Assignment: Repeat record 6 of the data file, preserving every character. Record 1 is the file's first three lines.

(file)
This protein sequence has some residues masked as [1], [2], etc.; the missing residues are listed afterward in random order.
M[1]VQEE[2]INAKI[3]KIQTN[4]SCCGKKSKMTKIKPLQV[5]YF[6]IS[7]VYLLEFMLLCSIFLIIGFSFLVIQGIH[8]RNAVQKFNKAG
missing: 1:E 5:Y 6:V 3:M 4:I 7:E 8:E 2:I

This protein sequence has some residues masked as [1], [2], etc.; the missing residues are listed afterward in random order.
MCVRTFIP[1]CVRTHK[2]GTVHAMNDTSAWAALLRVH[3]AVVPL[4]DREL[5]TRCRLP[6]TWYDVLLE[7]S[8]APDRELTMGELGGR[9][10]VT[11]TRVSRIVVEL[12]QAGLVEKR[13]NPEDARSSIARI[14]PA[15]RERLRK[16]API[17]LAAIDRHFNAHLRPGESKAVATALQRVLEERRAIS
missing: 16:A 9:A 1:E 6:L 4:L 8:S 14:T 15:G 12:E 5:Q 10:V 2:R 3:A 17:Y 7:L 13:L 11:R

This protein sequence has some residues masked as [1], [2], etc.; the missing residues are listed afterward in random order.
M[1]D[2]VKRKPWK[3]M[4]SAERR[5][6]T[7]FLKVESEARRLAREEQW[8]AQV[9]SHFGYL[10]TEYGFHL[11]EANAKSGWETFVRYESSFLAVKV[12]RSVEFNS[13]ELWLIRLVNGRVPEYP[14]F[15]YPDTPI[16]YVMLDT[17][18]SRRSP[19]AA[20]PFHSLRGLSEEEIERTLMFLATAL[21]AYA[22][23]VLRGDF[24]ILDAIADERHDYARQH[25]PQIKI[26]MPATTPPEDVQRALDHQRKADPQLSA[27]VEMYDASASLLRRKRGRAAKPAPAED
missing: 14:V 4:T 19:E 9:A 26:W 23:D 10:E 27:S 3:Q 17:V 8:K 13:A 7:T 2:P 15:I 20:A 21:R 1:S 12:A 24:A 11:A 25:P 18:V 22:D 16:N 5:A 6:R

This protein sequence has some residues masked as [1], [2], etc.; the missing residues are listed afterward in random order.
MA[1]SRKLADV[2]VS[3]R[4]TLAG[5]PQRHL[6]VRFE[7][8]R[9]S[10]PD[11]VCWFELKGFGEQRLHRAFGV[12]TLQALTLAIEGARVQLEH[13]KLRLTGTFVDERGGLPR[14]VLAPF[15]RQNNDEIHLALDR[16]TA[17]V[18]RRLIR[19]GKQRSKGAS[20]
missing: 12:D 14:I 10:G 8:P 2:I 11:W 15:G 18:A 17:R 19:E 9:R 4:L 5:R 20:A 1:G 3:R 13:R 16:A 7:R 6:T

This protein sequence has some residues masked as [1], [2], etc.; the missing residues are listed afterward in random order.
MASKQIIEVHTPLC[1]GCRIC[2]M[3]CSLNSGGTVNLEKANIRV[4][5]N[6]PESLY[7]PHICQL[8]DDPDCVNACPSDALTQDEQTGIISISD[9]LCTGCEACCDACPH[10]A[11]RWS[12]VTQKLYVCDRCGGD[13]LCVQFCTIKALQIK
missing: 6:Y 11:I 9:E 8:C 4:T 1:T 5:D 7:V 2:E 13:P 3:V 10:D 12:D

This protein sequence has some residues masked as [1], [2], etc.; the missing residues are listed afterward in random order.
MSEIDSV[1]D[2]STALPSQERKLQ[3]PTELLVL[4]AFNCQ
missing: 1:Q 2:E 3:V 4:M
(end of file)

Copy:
This protein sequence has some residues masked as [1], [2], etc.; the missing residues are listed afterward in random order.
MSEIDSV[1]D[2]STALPSQERKLQ[3]PTELLVL[4]AFNCQ
missing: 1:Q 2:E 3:V 4:M